Skin and Bone


Everett Lewis’s fitfully comic, pitifully pretentious soap opera about a trio of L.A. male escorts runs out of promise so quickly that only the most tenacious (or desperate) viewers will hang on till the sorry end. The boys work for an agency that seems to be run from behind the wheel of a convertible by a black-wigged madam with the whine of a put-upon salesgirl. The clients, a uniformly creepy bunch, mix their sadomasochism with a dash of theater of the absurd. One dresses up as a general in order to be rousted from his car and beaten by hustlers dressed up as cops; another watches from behind a door while a nude escort mops his kitchen floor.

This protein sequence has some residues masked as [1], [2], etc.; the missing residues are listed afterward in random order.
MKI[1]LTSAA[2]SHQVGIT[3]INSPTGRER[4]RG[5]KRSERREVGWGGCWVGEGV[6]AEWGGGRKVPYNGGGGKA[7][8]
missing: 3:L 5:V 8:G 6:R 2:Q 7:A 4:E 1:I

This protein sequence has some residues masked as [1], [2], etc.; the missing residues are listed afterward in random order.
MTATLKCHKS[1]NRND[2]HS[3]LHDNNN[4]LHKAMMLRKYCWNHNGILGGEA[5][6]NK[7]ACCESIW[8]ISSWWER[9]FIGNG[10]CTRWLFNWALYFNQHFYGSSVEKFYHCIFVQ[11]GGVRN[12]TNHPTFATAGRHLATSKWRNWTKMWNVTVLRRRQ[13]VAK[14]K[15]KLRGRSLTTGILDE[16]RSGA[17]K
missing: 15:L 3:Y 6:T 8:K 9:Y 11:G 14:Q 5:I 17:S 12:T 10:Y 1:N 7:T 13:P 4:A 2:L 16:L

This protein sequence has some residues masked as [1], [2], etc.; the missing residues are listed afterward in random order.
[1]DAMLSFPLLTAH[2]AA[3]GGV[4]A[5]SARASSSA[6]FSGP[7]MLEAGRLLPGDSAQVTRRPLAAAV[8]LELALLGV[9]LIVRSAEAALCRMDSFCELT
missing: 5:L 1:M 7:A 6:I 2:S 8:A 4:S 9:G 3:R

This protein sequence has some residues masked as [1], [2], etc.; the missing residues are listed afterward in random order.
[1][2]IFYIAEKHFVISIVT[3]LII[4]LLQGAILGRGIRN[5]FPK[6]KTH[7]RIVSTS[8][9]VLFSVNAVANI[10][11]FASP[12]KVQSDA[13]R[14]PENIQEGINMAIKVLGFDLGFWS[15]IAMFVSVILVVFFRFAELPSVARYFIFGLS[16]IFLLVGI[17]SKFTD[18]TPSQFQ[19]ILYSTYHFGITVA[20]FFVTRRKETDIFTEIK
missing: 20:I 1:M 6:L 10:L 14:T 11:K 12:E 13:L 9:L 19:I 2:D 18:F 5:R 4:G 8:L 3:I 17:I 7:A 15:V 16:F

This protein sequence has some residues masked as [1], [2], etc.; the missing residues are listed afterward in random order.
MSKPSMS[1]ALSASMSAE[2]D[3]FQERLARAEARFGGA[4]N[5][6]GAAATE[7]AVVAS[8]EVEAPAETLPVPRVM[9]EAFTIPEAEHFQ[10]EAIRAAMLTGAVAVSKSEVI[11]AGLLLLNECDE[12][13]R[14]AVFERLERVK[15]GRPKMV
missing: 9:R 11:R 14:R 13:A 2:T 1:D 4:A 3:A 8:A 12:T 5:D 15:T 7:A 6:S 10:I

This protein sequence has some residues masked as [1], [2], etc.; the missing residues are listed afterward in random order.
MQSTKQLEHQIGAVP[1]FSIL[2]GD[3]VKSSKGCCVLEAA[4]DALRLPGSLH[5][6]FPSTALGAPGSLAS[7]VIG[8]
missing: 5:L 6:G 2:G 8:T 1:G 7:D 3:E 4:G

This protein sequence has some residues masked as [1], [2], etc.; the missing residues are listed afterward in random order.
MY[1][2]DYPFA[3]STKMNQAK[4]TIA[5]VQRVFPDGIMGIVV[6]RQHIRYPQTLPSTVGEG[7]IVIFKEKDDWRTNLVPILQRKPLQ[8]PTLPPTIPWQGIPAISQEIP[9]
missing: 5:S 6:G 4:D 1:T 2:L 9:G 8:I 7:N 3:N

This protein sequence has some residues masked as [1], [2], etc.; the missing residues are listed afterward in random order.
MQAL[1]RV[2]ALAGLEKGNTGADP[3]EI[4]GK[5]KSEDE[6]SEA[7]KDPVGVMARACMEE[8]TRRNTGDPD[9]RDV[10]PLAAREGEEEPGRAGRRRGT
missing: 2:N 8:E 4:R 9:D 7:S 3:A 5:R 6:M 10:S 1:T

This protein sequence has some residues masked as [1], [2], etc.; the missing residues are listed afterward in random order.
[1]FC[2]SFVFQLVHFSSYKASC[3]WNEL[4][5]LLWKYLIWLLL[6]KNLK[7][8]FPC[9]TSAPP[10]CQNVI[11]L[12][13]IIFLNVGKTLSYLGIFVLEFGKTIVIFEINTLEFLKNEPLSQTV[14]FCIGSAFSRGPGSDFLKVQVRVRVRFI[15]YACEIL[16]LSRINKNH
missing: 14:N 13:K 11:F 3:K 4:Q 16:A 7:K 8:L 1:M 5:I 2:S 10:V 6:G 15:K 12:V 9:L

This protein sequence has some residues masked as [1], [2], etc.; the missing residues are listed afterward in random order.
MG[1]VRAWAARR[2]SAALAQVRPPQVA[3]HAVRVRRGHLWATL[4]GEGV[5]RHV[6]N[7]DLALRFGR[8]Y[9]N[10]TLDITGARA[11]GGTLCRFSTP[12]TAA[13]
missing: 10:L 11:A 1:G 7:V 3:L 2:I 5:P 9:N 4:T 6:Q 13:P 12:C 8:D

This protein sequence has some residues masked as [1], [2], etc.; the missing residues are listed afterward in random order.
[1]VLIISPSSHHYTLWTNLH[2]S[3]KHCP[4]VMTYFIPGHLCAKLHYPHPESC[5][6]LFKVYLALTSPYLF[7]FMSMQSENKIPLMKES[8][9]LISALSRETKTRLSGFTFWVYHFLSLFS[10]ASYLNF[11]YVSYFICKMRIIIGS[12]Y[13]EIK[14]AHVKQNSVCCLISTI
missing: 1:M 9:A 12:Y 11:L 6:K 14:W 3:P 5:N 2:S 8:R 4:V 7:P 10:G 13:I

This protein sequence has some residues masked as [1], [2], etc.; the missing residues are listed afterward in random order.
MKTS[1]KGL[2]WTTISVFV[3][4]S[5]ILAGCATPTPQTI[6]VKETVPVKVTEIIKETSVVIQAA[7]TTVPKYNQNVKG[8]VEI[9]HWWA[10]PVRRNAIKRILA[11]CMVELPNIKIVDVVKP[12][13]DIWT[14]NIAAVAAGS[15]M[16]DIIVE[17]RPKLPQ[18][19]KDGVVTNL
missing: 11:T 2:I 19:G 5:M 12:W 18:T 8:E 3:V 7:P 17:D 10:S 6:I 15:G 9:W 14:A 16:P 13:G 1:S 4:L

Antics like these make iteasier for the rent boys to pre– tend that they’re just actors doing a job. Late in the film, Harry (B. Wyatt), the seasoned leader of the pack and a movie actor wannabe, gets his chance to turn legit. After bending over for a big agent, he’s cast in My Bloody Cop, and, unaccountably, they love him. But Harry’s redemption is too late (and too unbelievable: we’ve already seen him act); instead of escaping the racket, he and his buddies, like all good whores, get their ugly comeuppance. ”Fantasy has its price,” Skin and Bone’s ad line reads; we can’t afford it.